A year ago on August 3, Islamic State militants stormed the homelands of Iraq’s Yazidi minority, killing hundreds of men and enslaving thousands of women. The scenes of desperate Yazidi families crowding on the top of Sinjar mountain without food or water spurred Kurdish fighters into action, an emergency airlift and the start of the U.S. airstrike campaign against the Islamic State Sunni extremists. VOA's Sharon Benh reports from northern Iraq.
Video

Video Iraqi Yazidis Fear Death of Their Community

A year ago on August 3, Islamic State militants stormed the homelands of Iraq’s Yazidi minority, killing hundreds of men and enslaving thousands of women. The scenes of desperate Yazidi families crowding on the top of Sinjar mountain without food or water spurred Kurdish fighters into action, an emergency airlift and the start of the U.S. airstrike campaign against the Islamic State Sunni extremists. VOA's Sharon Benh reports from northern Iraq.
Video

Video Bangkok Warned It Soon Could Be Submerged

Italy's Venice and America's New Orleans are not the only cities gradually submerging. The nearly ten million residents of the Bangkok urban area now must confront warnings the city could become uninhabitable in a few decades. VOA Correspondent Steve Herman reports from the Thai capital.
Video

Video Inclusive Gym Gets People With Disabilities in Fitness Spirit

Individuals with special needs are 58 percent more likely to be obese than the general population. According to the U.S. Centers for Disease Control, they also have an increased likelihood of anxiety, depression and social isolation. But a sports club outside Washington wants to make a difference in these people's lives. With Carol Pearson narrating, VOA's June Soh reports.
Video

Video Astronauts Train Underwater for Deep Space Missions

Manned deep space missions are still a long way off, but space agencies are already testing procedures, equipment and human stamina for operations in extreme environment conditions. Small groups of astronauts take turns in spending days in an underwater lab, off Florida’s southern coast, simulating future missions to some remote world. VOA’s George Putic reports.
Video

Video Special Olympics Show Competitors' Skill, Determination

Special Olympics competitions will wrap up Saturday in Los Angeles, and the closing ceremony for athletes with intellectual disabilities will be held Sunday night. In a week of competition, athletes have shown what they can do through skill and determination. VOA's Mike O'Sullivan reports.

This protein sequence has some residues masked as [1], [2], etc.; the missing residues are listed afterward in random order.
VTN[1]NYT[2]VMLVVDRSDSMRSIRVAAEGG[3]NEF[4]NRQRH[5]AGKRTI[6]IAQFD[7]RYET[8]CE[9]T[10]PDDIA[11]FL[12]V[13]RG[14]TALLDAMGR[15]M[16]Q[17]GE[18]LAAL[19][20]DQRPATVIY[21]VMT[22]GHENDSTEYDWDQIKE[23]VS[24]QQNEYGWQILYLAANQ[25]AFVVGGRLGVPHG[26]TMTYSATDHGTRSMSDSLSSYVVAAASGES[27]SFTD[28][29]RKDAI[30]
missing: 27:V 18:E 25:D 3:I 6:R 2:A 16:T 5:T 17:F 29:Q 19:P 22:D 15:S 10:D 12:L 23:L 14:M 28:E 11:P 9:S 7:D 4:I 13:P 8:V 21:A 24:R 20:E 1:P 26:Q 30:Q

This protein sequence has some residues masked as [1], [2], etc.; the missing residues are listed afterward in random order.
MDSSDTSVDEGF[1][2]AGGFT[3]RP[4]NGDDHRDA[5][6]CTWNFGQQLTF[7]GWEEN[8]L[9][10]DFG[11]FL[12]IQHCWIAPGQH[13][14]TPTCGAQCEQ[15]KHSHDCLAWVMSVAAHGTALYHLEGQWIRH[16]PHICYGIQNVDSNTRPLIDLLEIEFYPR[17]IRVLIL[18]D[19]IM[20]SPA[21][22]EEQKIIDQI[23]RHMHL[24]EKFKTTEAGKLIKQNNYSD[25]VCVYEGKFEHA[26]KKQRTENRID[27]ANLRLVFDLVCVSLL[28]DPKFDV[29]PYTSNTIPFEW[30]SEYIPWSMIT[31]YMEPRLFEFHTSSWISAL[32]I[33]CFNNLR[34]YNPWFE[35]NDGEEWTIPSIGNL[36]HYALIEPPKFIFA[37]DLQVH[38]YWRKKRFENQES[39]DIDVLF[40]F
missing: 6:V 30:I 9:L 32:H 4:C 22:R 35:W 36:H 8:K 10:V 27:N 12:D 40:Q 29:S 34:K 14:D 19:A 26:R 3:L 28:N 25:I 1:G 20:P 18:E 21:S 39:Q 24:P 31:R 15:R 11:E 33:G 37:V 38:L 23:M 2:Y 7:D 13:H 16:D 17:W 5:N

Video

Video Civil Rights Leaders Struggled to Achieve Voting Rights Act

Fifty years ago, lawmakers approved, and U.S. President Lyndon Johnson signed, the Voting Rights Act of 1965. The measure outlawed racial discrimination in voting, giving millions of blacks in many parts of the southern United States federal enforcement of the right to vote. Correspondent Chris Simkins introduces us to some civil rights leaders who were on the front lines in the struggle for voting rights.
Video

Video Shooter’s Grill: Serving Food with a Touch of the Second Amendment

Shooter's Grill, a restaurant in Rifle, Colorado, attracts visitors from all over the world as well as local patrons. The reason? Waitresses openly carry loaded firearms as they serve food, and customers are welcome to carry them, too. VOA's Enming Liu and Lin Yang paid a visit to Shooter's Grill, and heard different opinions about this unique establishment.
Video

Video Despite Controversy, Business Owner Continues Sale of Confederate Flags

At Cooter’s, a store in rural Sperryville, Virginia, about 120 kilometers west of Washington, D.C., Confederate flags are flying off the shelves. The red, white and blue battle flag, with 13 white stars representing the Confederate states, was carried by southern forces during the U.S. Civil War in the 1860s. The South had seceded from the Union over several key issues of disagreement, including slavery. VOA’s Deborah Block has the story.
Video

Video Booming London Property a ‘Haven for Dirty Money’

Billions of dollars of so-called ‘dirty money’ from the proceeds of crime - especially from Russia - are being laundered through the London property market, according to anti-corruption activists. As Henry Ridgwell reports from the British capital, the government has pledged to crack down on the practice.
Video

Video Hometown of Boy Scouts of America Founder Reacts to Gay Leader Decision

Ottawa, Illinois, is the hometown of W.D. Boyce, who founded the Boy Scouts of America in 1910. In Ottawa, where Scouting remains an important part of the legacy of the community, the end of the organization's ban on openly gay adult leaders was seen as inevitable. VOA's Kane Farabaugh reports.

VOA Blogs